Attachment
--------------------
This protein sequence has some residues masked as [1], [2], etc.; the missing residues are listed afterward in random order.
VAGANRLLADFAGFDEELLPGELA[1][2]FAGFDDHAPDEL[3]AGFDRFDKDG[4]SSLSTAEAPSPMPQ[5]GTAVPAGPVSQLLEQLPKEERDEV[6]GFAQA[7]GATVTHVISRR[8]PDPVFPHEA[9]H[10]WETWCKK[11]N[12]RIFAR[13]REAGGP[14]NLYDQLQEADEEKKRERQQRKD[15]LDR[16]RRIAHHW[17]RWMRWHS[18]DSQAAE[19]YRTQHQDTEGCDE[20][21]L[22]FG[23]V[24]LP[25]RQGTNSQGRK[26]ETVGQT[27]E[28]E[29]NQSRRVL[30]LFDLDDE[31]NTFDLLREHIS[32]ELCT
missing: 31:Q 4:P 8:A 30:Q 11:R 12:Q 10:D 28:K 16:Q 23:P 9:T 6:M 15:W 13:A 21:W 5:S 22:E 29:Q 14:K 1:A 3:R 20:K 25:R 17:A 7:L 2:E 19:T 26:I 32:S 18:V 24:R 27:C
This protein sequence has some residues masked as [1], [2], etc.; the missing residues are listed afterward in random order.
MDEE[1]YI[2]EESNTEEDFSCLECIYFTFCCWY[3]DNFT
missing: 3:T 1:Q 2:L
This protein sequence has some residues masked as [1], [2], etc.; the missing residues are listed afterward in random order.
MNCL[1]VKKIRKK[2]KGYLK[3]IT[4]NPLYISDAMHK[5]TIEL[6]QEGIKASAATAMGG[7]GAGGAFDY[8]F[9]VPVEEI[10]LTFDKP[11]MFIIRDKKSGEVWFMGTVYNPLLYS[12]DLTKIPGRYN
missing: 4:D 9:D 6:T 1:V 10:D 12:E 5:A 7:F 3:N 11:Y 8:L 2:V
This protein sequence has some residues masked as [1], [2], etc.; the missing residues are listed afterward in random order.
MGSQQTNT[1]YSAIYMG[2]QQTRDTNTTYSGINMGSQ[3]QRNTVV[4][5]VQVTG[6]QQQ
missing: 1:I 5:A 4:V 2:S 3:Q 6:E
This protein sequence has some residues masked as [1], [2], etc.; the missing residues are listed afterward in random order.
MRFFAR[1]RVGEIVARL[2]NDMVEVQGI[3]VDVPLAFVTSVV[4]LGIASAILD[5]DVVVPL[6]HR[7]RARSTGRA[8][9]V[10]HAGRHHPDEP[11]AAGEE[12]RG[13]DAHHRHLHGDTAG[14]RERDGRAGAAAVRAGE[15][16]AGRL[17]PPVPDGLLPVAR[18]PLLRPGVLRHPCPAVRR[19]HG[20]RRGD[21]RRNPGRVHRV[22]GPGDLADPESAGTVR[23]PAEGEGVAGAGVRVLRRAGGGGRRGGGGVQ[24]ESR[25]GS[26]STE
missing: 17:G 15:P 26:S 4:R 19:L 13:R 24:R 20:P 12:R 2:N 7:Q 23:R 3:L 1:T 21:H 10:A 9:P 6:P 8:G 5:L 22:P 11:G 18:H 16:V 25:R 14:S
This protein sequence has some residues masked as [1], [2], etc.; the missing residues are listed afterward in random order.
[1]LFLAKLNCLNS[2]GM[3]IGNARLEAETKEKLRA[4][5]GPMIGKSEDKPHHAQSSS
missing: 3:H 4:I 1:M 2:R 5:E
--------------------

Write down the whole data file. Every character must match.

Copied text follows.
This protein sequence has some residues masked as [1], [2], etc.; the missing residues are listed afterward in random order.
VAGANRLLADFAGFDEELLPGELA[1][2]FAGFDDHAPDEL[3]AGFDRFDKDG[4]SSLSTAEAPSPMPQ[5]GTAVPAGPVSQLLEQLPKEERDEV[6]GFAQA[7]GATVTHVISRR[8]PDPVFPHEA[9]H[10]WETWCKK[11]N[12]RIFAR[13]REAGGP[14]NLYDQLQEADEEKKRERQQRKD[15]LDR[16]RRIAHHW[17]RWMRWHS[18]DSQAAE[19]YRTQHQDTEGCDE[20][21]L[22]FG[23]V[24]LP[25]RQGTNSQGRK[26]ETVGQT[27]E[28]E[29]NQSRRVL[30]LFDLDDE[31]NTFDLLREHIS[32]ELCT
missing: 31:Q 4:P 8:A 30:Q 11:R 12:Q 10:D 28:K 16:Q 23:P 9:T 6:M 15:W 13:A 21:W 5:S 22:E 29:Q 14:K 1:A 3:R 20:K 25:R 17:A 7:L 2:E 19:T 26:I 32:S 18:V 24:R 27:C
This protein sequence has some residues masked as [1], [2], etc.; the missing residues are listed afterward in random order.
MDEE[1]YI[2]EESNTEEDFSCLECIYFTFCCWY[3]DNFT
missing: 3:T 1:Q 2:L
This protein sequence has some residues masked as [1], [2], etc.; the missing residues are listed afterward in random order.
MNCL[1]VKKIRKK[2]KGYLK[3]IT[4]NPLYISDAMHK[5]TIEL[6]QEGIKASAATAMGG[7]GAGGAFDY[8]F[9]VPVEEI[10]LTFDKP[11]MFIIRDKKSGEVWFMGTVYNPLLYS[12]DLTKIPGRYN
missing: 4:D 9:D 6:T 1:V 10:D 12:E 5:A 7:F 3:N 11:Y 8:L 2:V
This protein sequence has some residues masked as [1], [2], etc.; the missing residues are listed afterward in random order.
MGSQQTNT[1]YSAIYMG[2]QQTRDTNTTYSGINMGSQ[3]QRNTVV[4][5]VQVTG[6]QQQ
missing: 1:I 5:A 4:V 2:S 3:Q 6:E
This protein sequence has some residues masked as [1], [2], etc.; the missing residues are listed afterward in random order.
MRFFAR[1]RVGEIVARL[2]NDMVEVQGI[3]VDVPLAFVTSVV[4]LGIASAILD[5]DVVVPL[6]HR[7]RARSTGRA[8][9]V[10]HAGRHHPDEP[11]AAGEE[12]RG[13]DAHHRHLHGDTAG[14]RERDGRAGAAAVRAGE[15][16]AGRL[17]PPVPDGLLPVAR[18]PLLRPGVLRHPCPAVRR[19]HG[20]RRGD[21]RRNPGRVHRV[22]GPGDLADPESAGTVR[23]PAEGEGVAGAGVRVLRRAGGGGRRGGGGVQ[24]ESR[25]GS[26]STE
missing: 17:G 15:P 26:S 4:R 19:L 13:R 24:R 20:P 12:R 2:N 7:Q 23:R 3:L 1:T 21:H 10:A 9:P 6:P 8:G 5:L 22:P 11:G 18:H 16:V 25:R 14:S
This protein sequence has some residues masked as [1], [2], etc.; the missing residues are listed afterward in random order.
[1]LFLAKLNCLNS[2]GM[3]IGNARLEAETKEKLRA[4][5]GPMIGKSEDKPHHAQSSS
missing: 3:H 4:I 1:M 2:R 5:E